AN EXPLOSION which left four teenage girls critically ill in hospital for several weeks was caused by the “excessive use of a large number of aerosol deodorants”, an official inquiry will announce today.
A joint investigation was launched by Dyfed-Powys Police and Mid and West Wales Fire Service after the fire, which blew the roof off a terraced house in Llanelli on December 17.
A file was also submitted to the Crown Prosecution Service, who have decided there is insufficient evidence to prosecute anyone for causing the fire.
But an action plan will now be launched to warn young people of the dangers of aerosols.
Sisters Anya, 15, and Kira Evans, 14, and Kimberly Patterson, 15, and Nadine Fardon, 14, were severely burnt when the fire tore through the sisters’ home in Old Castle Road.
Stunned neighbours reported at the time how the girls ran screaming into the street after the explosion which closed the entire road.
The teenagers spent weeks in intensive care, underwent 10 major skin graft operations – some of which lasted up to a day at a time – had surgery to their hands, arms and legs and were treated for burns on their faces.
They received occupational therapy and physiotherapy, and psychologists were on hand to offer emotional support to the teenagers and their families.
They were also put on special diets, while doctors said it is likely they will need further operations in the future and will continue to be treated on an outpatient basis until they are 18 or 19.
The girls were unable to walk for more than a month after the accident, and Kimberley’s mother, Katrina, told how she burst into tears when she saw her daughter walk again.
“I wasn’t expecting it and I started crying – I was overwhelmed,” she said.
They were gradually eased back into their lessons at Coedcae Comprehensive School and volunteers in Llanelli raised thousands of pounds towards a fund for the girls and their families.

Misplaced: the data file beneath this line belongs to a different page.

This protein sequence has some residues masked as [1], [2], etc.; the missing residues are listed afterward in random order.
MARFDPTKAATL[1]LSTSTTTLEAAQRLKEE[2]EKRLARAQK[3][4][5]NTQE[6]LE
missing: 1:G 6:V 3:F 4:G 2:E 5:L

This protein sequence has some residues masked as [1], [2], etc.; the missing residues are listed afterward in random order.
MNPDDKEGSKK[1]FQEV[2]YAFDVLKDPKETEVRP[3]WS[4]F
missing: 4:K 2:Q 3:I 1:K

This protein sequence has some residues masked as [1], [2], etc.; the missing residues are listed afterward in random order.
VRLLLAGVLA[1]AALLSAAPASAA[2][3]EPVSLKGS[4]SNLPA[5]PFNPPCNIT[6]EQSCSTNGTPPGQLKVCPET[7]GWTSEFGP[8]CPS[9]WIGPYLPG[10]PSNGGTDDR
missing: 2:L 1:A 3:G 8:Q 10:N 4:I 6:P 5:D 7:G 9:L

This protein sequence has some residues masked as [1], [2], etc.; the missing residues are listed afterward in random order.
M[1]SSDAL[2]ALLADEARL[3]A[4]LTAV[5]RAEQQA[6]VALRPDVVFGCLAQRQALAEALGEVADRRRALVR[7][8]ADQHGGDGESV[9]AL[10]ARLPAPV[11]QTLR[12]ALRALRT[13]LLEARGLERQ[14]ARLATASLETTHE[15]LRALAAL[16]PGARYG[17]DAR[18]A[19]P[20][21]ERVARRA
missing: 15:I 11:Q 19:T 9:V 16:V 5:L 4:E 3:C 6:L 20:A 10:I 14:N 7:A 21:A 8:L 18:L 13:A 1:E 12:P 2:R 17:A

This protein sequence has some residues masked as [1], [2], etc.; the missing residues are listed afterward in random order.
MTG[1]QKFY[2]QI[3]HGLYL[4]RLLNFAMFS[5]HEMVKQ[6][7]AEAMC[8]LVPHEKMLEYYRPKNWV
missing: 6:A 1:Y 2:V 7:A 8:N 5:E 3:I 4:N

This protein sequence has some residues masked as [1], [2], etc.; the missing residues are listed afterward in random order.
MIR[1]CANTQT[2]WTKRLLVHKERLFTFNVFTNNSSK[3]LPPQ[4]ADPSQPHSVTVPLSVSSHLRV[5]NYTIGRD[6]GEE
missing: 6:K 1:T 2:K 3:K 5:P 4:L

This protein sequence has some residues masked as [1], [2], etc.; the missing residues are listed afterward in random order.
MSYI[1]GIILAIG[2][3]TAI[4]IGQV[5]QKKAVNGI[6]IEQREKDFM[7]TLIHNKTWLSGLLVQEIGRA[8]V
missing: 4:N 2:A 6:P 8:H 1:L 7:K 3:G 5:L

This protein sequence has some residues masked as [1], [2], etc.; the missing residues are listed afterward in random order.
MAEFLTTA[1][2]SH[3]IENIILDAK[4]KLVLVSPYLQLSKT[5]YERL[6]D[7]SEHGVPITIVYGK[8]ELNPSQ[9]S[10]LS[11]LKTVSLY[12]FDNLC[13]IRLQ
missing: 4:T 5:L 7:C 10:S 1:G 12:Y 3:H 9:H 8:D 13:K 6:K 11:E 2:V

In a joint statement released today, Dyfed-Powys Police and the fire service said: “The investigation concluded that the cause of the fire was as a result of the excessive use of a large number of aerosol deodorants in a confined space being accidentally ignited.
“The use of the aerosols led to the accumulation of flammable gas and vapours in a bedroom without sufficient ventilation.
“The ignition source was a cigarette lighter.
“Following a full investigation, Dyfed-Powys Police submitted a file of evidence to the Crown Prosecution Service.
“The CPS has instructed that there is insufficient evidence to prosecute any person.
“Dyfed-Powys Police and Mid and West Wales Fire and Rescue Service would like to warn people of the dangers of aerosols.
“We are working together with local agencies in a bid to prevent this type of tragic incident from happening in the future.
“Educating young people about the dangers and potential consequences of inappropriate use of aerosols will form part of future community safety education programmes.
“The four girls have now been released from hospital. Their families have asked the media to respect their privacy.”
Mark James, chair of the Carmarthenshire Community Safety Partnership, said: “The partnership is committed to raising awareness of the dangers of volatile substances such as the inappropriate use of aerosols.
“These are also highly flammable so great care must be taken in their day-to-day use, particularly in confined spaces. Parents need to be vigilant about excessive use and we all need to make our children aware of the dangers of misusing aerosols.
“Talks are already given to young people and as part of the partnership’s joint commissioning strategy for substance misuse, an action plan for children and young people will be developed to include additional ways of tackling this important concern.”
taken from WalesOnline